• Reasonable expectations. Langchatters noted the importance of setting appropriate proficiency expectations. @Marishawkins suggested that instructors “keep expectations reasonable for proficiency!” and @SECottrell observed, “Level-appropriate performance tasks are a huge booster for students to feel successful.” @espanolsrs added that, in order to build confidence, instructors could have “[students] take assessments when [the teacher] knows at least 80% will get 80% or higher [on the exam and] most of rest will get passing grades.”
  • Praise. #Langchat participants recognized the role of praise in making students feel successful. @carmenscoggins wrote, “Celebrate the small stuff! Encourage each other!” Other instructors pointed out the benefit of can-do statements. @SrLaBoone said, “[Can-do] phrases are great! [They] point out what the students have accomplished so far and emphasize [a] growth mindset.” @senorarobbins suggested, “[Have] students check off can do statements after a unit, or even at the end of the year” to see all that they have accomplished.
  • Peer instruction and feedback. @a_rees18 wrote, “Have [students] TEACH each other. They’ll see how much they actually know.” @SrLaBoone observed that students can also provide one another with positive feedback: “[Encourage] students to compliment one another in the [target language], too!” @senorarobbins replied, “[Absolutely! I] feel like they probably value their [peers’] praise more than ours :).”
  • Growth portfolios. @MmeCarbonneau suggested, “Build a portfolio of work like a website [or] blog that shows evidence of growth!” Along these lines, @AHSblaz added that reflection on past concepts that once seemed difficult can help students feel proud of their progress: “[Every] once in a while give [students] something from months ago [and] help them reminisce about how hard they used to think that was!”
  • Mastery? Fluency? Some instructors questioned whether it is appropriate to use the term mastery or talk about fluency as a goal. @ericsonellen asked, “Is mastery the right word to use in the question? What does that mean?” @SECottrell felt that these terms were not useful and could even be detrimental: “One way to address mastery in the [world language] classroom is to STOP TALKING ABOUT FLUENCY.” She added, “Using words like ‘fluent’ and ‘mastery’ kills the lifelong learner in us all.”

Question 4: RESOURCES: What are some good resources for educators to learn more about motivation?

#Langchat participants shared resources that instructors can use to learn more about motivation.

  • Your students! Langchatters overwhelmingly agreed that students are an ideal resource in researching motivation. @CoLeeSensei wrote, “I’m going to step out and say ‘your students’?” @SrLaBoone said, “Yes, who better to consult than your clients!” and @carmenscoggins wrote, “I go to the source. I talk to my students. ;).”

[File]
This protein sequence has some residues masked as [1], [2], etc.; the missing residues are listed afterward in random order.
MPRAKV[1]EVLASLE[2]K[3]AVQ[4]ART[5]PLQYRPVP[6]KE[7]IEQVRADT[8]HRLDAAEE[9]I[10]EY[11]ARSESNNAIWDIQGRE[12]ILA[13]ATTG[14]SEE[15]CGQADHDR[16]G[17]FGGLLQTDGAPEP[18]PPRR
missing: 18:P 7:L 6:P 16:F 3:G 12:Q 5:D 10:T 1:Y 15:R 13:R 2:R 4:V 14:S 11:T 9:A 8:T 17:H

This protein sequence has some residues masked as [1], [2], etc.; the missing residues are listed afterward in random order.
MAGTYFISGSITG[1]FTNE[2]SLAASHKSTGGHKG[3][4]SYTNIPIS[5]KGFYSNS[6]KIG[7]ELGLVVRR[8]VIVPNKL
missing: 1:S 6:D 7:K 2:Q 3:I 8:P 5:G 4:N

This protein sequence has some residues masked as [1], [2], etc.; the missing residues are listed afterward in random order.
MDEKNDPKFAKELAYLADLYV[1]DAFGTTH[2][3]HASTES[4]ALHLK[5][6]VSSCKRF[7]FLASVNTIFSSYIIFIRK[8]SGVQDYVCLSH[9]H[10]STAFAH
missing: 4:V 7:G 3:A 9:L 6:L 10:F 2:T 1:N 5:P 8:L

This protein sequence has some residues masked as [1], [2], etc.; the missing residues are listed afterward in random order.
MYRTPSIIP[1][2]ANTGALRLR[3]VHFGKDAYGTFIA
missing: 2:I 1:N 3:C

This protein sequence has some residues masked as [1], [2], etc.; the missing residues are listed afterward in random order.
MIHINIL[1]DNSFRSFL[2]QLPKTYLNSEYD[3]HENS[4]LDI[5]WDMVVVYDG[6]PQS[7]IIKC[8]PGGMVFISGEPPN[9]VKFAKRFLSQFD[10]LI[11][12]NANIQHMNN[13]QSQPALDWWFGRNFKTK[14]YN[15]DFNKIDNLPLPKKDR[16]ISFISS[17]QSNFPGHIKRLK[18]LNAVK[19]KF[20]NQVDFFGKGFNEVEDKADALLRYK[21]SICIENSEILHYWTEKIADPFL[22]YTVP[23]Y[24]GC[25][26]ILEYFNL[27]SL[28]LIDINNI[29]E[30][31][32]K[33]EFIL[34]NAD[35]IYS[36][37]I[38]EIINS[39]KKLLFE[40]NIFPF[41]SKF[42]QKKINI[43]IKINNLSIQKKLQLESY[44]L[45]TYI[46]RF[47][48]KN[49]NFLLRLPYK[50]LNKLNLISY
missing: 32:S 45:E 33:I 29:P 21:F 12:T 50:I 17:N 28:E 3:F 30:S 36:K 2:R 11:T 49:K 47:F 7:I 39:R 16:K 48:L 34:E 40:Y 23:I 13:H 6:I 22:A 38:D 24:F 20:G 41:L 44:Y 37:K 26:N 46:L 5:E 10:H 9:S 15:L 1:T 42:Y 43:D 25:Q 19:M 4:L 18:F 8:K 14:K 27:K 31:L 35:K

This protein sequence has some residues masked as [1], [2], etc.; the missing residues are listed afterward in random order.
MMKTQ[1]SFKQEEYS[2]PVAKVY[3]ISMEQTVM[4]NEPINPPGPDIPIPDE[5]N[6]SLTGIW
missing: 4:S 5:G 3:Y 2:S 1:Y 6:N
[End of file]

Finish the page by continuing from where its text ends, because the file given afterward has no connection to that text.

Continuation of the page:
• Colleagues. Participants also suggested turning to more experienced colleagues for advice. @a_rees18 said, “I see myself asking for a lot of help from other experienced [teachers] when I (hopefully) have a job in a great school.”
  • Online Tools. Langchatters also discussed a variety of online resources. @StJMagistra wrote, “Twitter chats, subscribing to blogs from motivated teachers, [and] building a PLN are great ways to learn motivation!” Speaking of PLNs, @SECottrell shared a link to a previous #langchat post on motivation: “29 Proven Ways to Motivate Your World Language Students http://t.co/44rbelepK6.” @Edutopia was also mentioned as a particularly valuable resource for tips on motivation. @dr_dmd said, “See @Edutopia for ideas on student engagement as well http://t.co/35mLhyZ6NE,” and @RyanWestBosson noted, “@edutopia is great for quick, yet very applicable reads. We don’t always need to read a whole book : ).” @dr_dmd added, “Here are some resources via @Larryferlazzo on @Edutopia http://t.co/itT89RY5RO.”
  • Books on motivation. Daniel Pink’s books were mentioned several times throughout the conversation, and participants shared their reflections on his works. @Musicuentos wrote, “[Here is my] take on @DanielPink’s [Drive] and other book recommendations http://t.co/3jh3a8Uilf.” @SECottrell shared a podcast and transcript of her comments on another book by Pink, To Sell Is Human: The Surprising Truth About Moving Others: http://t.co/bwrOameM5C and https://t.co/rMLZAQaCYY. @CoLeeSensei also shared her thoughts on this book: http://t.co/sXkNO8lWL5, and @dr_dmd provided a link to resources by @DanielPink: http://t.co/9wU9COiFtZ. Tony Wagner’s book, Creating Innovators: The Making of Young People Who Will Change the World, was also mentioned as a useful resource, and @SECottrell shared her extensive review of this book: http://t.co/GXJesgpZQB.

Conclusion

#Langchat participants were motivated to talk motivation last week! They observed that personalization and relevance can promote student purpose, encouraged student choice in different aspects of class to help cultivate student autonomy, and offered ways to help students feel successful. Langchatters also recommended tools for instructors looking to read up a bit more on motivation.

Thank You!

Thank you to all of the motivated #langchat participants who contributed to our chat on motivation! Remember: now you can also join us on Saturday mornings at 10 a.m. ET – Same questions, more chat time!

Due to space limitations, many tweets had to be omitted from this summary. To view the entire conversation, you can access the full transcript on our tweet archive. If you have a topic you’re eager to discuss, send in your ideas for future #langchats so that our weekly discussions can become as relevant and inclusive as possible!

Erica Fischer
Erica is the founder and CEO of Calico Spanish. Her passion for teaching her own children to speak Spanish led her to create Calico Spanish. Our mission is to give all children the opportunity to learn to speak real Spanish for life.